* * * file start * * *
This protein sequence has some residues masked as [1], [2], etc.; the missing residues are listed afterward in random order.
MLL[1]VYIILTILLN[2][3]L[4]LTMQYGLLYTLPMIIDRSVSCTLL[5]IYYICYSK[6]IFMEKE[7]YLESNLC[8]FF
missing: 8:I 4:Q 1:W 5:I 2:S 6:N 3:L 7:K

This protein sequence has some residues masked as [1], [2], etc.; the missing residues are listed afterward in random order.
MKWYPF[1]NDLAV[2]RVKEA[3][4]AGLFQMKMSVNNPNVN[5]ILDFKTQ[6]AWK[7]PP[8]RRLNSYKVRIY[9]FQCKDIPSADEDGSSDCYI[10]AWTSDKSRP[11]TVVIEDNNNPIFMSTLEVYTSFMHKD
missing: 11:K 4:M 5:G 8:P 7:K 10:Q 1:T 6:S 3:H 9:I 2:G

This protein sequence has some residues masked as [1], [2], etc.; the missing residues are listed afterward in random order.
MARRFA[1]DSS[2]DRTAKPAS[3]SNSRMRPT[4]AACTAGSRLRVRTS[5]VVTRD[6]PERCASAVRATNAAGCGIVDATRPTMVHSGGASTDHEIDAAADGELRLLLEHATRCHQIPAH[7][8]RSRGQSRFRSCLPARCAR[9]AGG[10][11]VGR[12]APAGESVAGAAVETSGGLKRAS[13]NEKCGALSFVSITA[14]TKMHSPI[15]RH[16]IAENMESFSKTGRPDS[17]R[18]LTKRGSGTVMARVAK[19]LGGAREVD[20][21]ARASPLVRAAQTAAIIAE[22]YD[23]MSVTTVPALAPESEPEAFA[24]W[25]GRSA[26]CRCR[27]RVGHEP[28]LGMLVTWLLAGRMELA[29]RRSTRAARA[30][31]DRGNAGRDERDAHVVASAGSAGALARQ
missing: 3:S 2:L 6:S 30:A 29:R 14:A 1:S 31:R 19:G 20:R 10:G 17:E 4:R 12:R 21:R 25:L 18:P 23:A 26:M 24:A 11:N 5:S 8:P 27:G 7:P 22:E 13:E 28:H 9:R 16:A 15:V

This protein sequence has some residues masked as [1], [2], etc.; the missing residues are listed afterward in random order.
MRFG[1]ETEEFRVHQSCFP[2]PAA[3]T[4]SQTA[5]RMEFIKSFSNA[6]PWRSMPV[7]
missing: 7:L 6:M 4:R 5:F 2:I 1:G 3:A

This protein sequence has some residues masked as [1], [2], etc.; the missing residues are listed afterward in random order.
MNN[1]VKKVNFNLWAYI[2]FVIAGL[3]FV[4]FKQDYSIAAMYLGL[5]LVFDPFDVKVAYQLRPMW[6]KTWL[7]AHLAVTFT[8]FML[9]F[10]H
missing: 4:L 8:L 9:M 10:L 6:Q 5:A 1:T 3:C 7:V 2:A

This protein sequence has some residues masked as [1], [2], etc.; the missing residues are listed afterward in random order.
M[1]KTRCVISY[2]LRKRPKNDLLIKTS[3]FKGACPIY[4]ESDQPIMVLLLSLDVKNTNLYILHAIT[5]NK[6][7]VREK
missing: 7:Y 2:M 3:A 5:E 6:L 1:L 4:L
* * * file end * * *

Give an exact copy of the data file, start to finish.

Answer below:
This protein sequence has some residues masked as [1], [2], etc.; the missing residues are listed afterward in random order.
MLL[1]VYIILTILLN[2][3]L[4]LTMQYGLLYTLPMIIDRSVSCTLL[5]IYYICYSK[6]IFMEKE[7]YLESNLC[8]FF
missing: 8:I 4:Q 1:W 5:I 2:S 6:N 3:L 7:K

This protein sequence has some residues masked as [1], [2], etc.; the missing residues are listed afterward in random order.
MKWYPF[1]NDLAV[2]RVKEA[3][4]AGLFQMKMSVNNPNVN[5]ILDFKTQ[6]AWK[7]PP[8]RRLNSYKVRIY[9]FQCKDIPSADEDGSSDCYI[10]AWTSDKSRP[11]TVVIEDNNNPIFMSTLEVYTSFMHKD
missing: 11:K 4:M 5:G 8:P 7:K 10:Q 1:T 6:S 3:H 9:I 2:G

This protein sequence has some residues masked as [1], [2], etc.; the missing residues are listed afterward in random order.
MARRFA[1]DSS[2]DRTAKPAS[3]SNSRMRPT[4]AACTAGSRLRVRTS[5]VVTRD[6]PERCASAVRATNAAGCGIVDATRPTMVHSGGASTDHEIDAAADGELRLLLEHATRCHQIPAH[7][8]RSRGQSRFRSCLPARCAR[9]AGG[10][11]VGR[12]APAGESVAGAAVETSGGLKRAS[13]NEKCGALSFVSITA[14]TKMHSPI[15]RH[16]IAENMESFSKTGRPDS[17]R[18]LTKRGSGTVMARVAK[19]LGGAREVD[20][21]ARASPLVRAAQTAAIIAE[22]YD[23]MSVTTVPALAPESEPEAFA[24]W[25]GRSA[26]CRCR[27]RVGHEP[28]LGMLVTWLLAGRMELA[29]RRSTRAARA[30][31]DRGNAGRDERDAHVVASAGSAGALARQ
missing: 3:S 2:L 6:S 30:A 29:R 14:A 1:S 31:R 19:G 20:R 10:G 17:E 4:R 12:R 21:R 25:L 18:P 23:A 26:M 24:A 11:N 5:S 8:P 27:G 7:P 22:E 13:E 28:H 9:R 16:A 15:V

This protein sequence has some residues masked as [1], [2], etc.; the missing residues are listed afterward in random order.
MRFG[1]ETEEFRVHQSCFP[2]PAA[3]T[4]SQTA[5]RMEFIKSFSNA[6]PWRSMPV[7]
missing: 7:L 6:M 4:R 5:F 2:I 1:G 3:A

This protein sequence has some residues masked as [1], [2], etc.; the missing residues are listed afterward in random order.
MNN[1]VKKVNFNLWAYI[2]FVIAGL[3]FV[4]FKQDYSIAAMYLGL[5]LVFDPFDVKVAYQLRPMW[6]KTWL[7]AHLAVTFT[8]FML[9]F[10]H
missing: 4:L 8:L 9:M 10:L 6:Q 5:A 1:T 3:C 7:V 2:A

This protein sequence has some residues masked as [1], [2], etc.; the missing residues are listed afterward in random order.
M[1]KTRCVISY[2]LRKRPKNDLLIKTS[3]FKGACPIY[4]ESDQPIMVLLLSLDVKNTNLYILHAIT[5]NK[6][7]VREK
missing: 7:Y 2:M 3:A 5:E 6:L 1:L 4:L